Ireland’s approach to tobacco harm reduction and vaping has been getting worse for a while. Last year [link], Ireland’s Health Minister proposed to the Irish Cabinet that they should:
- Ban the sale of vape products to under-18s
- Ban on the sale of vape products from vending machines
- Ban on the sale of vape products at locations/events where children are present
- Introduce a licencing system costing vape shops an annual fee – no licence, no business
- Have separate licences for each individual vape shop in a chain, again payable annually
- Introduce fixed penalty notices for shops that break the rules
- A Name & Shame list for shops that break the rules
Anti-vape voices are in the ascendency in Ireland, and this is reflected by the latest report from The Health Research Board, of which the Examiner says: “found that e-cigarettes are associated with adolescents starting to smoke tobacco cigarettes, which could potentially lead to serious harm.”
Chief executive Dr Mairéad O’Driscoll told reporters: "Independent and credible evidence is vital in order to help inform policy decisions.” But how independent and credible was it?
The meta review managed to skew its findings by focussing mainly on pseudoscience from the United States. Fifteen of the twenty-one papers it looked at came from America, including roundly lambasted work by Stanton Glantz, Adam Leventhal, and Jessica Barrington-Trimis.
Ignoring the need to ween vulnerable groups away from smoking, the Board says “a population health approach” should address price, availability, and marketing. It isn’t alone in making what appears to be a coordinated push to clamp down on vaping.
Last week, The Irish Heart Foundation pushed the Government to initiate an tax of 6% on a millilitre of eliquid. The tax proposal would raise the cost of juice bottles and prefilled pods by up to 25%.
Attempting to excuse the inexcusable, the Foundation’s head of advocacy, Chris Macey, said: “e-cigarettes must be priced out of the purchasing reach of children and adolescents”.
Dropping any pretence at objectivity and balance, he added: “Some 22% of teenagers in Ireland have used e-cigarettes and whilst the international industry claims they are only intended to help long-term smokers to quit, branding that features cartoon characters, flavours such as candyfloss and bubblegum and aggressive marketing tactics on social media platforms used by teenagers show this claim is preposterous.”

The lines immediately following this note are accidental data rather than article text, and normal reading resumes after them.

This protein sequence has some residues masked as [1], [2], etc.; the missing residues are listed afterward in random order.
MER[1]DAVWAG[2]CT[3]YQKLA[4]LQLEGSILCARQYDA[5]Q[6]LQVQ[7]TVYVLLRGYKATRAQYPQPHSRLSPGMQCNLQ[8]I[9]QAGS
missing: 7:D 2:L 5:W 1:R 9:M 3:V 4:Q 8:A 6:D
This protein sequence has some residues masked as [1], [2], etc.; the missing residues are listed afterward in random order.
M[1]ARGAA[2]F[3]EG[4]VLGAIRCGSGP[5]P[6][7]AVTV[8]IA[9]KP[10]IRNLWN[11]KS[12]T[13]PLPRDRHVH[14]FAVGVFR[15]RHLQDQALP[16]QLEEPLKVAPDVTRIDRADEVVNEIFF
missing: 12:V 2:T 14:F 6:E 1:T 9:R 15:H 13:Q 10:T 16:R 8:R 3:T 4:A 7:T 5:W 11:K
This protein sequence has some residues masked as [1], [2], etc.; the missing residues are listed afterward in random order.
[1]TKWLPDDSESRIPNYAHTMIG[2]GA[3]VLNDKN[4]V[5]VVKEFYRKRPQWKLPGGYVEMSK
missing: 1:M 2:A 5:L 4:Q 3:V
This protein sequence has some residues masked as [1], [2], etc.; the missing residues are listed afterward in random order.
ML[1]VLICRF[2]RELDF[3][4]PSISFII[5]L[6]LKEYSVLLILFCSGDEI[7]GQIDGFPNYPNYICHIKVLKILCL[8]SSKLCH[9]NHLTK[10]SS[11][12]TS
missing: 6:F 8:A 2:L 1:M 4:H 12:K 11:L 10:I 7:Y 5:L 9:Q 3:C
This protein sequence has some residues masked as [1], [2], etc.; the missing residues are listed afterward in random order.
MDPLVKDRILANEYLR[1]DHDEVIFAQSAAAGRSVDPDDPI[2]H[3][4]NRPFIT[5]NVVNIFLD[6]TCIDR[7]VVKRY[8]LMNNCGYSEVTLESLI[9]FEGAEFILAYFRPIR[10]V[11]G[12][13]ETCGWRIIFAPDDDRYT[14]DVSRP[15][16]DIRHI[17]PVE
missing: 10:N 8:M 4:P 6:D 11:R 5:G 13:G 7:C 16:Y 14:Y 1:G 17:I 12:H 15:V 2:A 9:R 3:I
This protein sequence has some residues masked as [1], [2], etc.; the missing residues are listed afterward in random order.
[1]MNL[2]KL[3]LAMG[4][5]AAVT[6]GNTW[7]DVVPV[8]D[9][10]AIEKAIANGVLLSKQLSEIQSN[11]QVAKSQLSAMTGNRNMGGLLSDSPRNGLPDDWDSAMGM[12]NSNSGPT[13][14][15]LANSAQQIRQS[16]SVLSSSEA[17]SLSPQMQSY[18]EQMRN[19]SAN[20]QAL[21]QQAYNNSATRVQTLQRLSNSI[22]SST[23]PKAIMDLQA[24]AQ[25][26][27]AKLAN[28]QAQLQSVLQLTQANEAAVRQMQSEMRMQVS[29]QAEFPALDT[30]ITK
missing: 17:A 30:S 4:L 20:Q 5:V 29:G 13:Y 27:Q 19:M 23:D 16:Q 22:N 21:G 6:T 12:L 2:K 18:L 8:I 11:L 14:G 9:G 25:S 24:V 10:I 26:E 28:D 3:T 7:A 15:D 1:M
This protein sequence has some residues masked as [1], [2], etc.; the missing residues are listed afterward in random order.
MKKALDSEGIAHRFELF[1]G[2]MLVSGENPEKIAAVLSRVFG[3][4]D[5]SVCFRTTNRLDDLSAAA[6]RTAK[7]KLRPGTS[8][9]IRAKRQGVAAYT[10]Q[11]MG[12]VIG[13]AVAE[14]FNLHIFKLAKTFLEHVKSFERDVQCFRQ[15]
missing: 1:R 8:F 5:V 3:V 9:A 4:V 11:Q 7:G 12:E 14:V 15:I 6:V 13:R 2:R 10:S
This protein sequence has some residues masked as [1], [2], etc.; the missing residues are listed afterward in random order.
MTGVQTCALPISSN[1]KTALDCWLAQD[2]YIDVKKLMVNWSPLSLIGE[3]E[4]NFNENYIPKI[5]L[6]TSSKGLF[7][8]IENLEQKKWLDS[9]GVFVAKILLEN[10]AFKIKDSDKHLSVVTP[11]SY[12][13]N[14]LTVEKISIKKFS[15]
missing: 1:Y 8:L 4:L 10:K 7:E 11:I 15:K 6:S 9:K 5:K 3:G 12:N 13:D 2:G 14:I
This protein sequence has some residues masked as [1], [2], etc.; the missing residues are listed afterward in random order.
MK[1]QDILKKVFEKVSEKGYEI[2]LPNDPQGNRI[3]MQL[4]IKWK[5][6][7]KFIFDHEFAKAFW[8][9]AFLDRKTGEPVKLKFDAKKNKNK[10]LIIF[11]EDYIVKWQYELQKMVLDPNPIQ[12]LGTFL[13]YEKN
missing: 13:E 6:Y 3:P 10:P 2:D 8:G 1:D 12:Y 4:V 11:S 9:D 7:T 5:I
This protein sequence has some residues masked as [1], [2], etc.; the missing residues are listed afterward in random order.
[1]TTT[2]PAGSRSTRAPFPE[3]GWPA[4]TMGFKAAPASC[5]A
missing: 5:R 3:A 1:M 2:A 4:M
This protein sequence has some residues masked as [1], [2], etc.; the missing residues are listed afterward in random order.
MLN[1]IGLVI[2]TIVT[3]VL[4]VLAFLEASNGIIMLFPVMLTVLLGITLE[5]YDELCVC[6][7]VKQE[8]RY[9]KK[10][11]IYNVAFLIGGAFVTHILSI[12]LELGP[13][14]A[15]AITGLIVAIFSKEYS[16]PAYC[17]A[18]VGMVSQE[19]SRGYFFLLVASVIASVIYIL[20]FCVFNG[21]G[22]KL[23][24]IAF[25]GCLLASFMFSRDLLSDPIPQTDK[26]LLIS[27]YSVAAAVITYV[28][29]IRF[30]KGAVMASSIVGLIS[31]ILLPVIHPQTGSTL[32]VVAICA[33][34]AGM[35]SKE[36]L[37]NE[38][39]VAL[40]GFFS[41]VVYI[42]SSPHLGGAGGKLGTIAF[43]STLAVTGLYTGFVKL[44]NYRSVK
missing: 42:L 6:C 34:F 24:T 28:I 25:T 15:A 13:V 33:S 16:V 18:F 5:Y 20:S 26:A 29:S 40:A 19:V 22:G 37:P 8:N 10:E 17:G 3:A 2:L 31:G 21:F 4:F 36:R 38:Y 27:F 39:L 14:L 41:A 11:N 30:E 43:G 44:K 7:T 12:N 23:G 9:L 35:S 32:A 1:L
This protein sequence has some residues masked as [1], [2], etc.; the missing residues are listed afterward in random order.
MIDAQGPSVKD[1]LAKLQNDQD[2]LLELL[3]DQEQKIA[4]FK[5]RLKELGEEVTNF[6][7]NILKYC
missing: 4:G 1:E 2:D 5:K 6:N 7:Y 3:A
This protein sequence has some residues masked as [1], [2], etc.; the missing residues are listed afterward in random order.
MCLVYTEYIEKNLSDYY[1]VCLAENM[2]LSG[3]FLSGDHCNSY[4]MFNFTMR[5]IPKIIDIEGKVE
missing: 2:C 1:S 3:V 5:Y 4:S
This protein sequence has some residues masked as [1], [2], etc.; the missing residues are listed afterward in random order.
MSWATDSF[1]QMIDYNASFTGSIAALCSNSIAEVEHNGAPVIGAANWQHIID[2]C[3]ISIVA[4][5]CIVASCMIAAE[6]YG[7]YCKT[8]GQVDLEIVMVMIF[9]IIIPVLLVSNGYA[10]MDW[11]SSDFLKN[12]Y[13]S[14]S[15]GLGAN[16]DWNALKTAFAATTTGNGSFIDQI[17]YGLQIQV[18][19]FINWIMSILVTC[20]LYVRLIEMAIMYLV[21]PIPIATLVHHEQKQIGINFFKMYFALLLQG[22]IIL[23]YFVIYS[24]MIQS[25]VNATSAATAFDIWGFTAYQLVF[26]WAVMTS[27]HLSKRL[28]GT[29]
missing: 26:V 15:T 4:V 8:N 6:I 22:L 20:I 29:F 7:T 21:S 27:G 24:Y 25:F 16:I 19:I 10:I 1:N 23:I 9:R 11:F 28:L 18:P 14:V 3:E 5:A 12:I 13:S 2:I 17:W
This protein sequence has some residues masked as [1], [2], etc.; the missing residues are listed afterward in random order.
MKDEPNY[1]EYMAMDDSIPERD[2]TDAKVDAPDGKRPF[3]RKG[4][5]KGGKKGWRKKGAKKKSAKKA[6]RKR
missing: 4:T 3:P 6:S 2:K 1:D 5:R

New Nicotine Alliance Ireland was appalled at the proposals “to increase the cost of quitting smoking”. And as far as the international tobacco industry marketing to teens, NNA Ireland adds: “This is factually wrong, most e-cigarettes are independent products. Mr Macey seems to be basing his opinion on convenience store sales from the U.S.”
The consumer group points out that there is a wealth of research showing how tax rises on reduced harm products leads to a decline in sales as vapers return to using tobacco products [Example] – not through preventing adoption.
“Less than 1% of teens are regular users of e-cigs, while 12% are regular smokers, focusing on the small issue seems like the IHF are missing the point. This is an historic low rate of teen smoking and it has happened while e-cigs are easily available and affordable. The IHF need to consider the consequences of restricting the most effective reducer of smoking rates.”
The European Tobacco Harm Reduction Advocates, a partner NNA Ireland, commented: “Protection of youth, which has become a mantra for those opposed to tobacco harm reduction, was yet again cited as the rationale. Ironically, repeated suggestions from NNA IE and vendors to introduce U18 legislation that would make it illegal to sell vapour products to under 18’s have been ignored.
“Instead of a common sense approach that would directly address their concerns regarding youth, the plan from the IHF seems to be to punish adult vapers who have made the decision to greatly improve their health by switching from smoking to vaping, by adding extra expense to the products they depend on to remain smokefree. Vaping products are used by +200000 people in Ireland and have led to historically low levels of smoking.”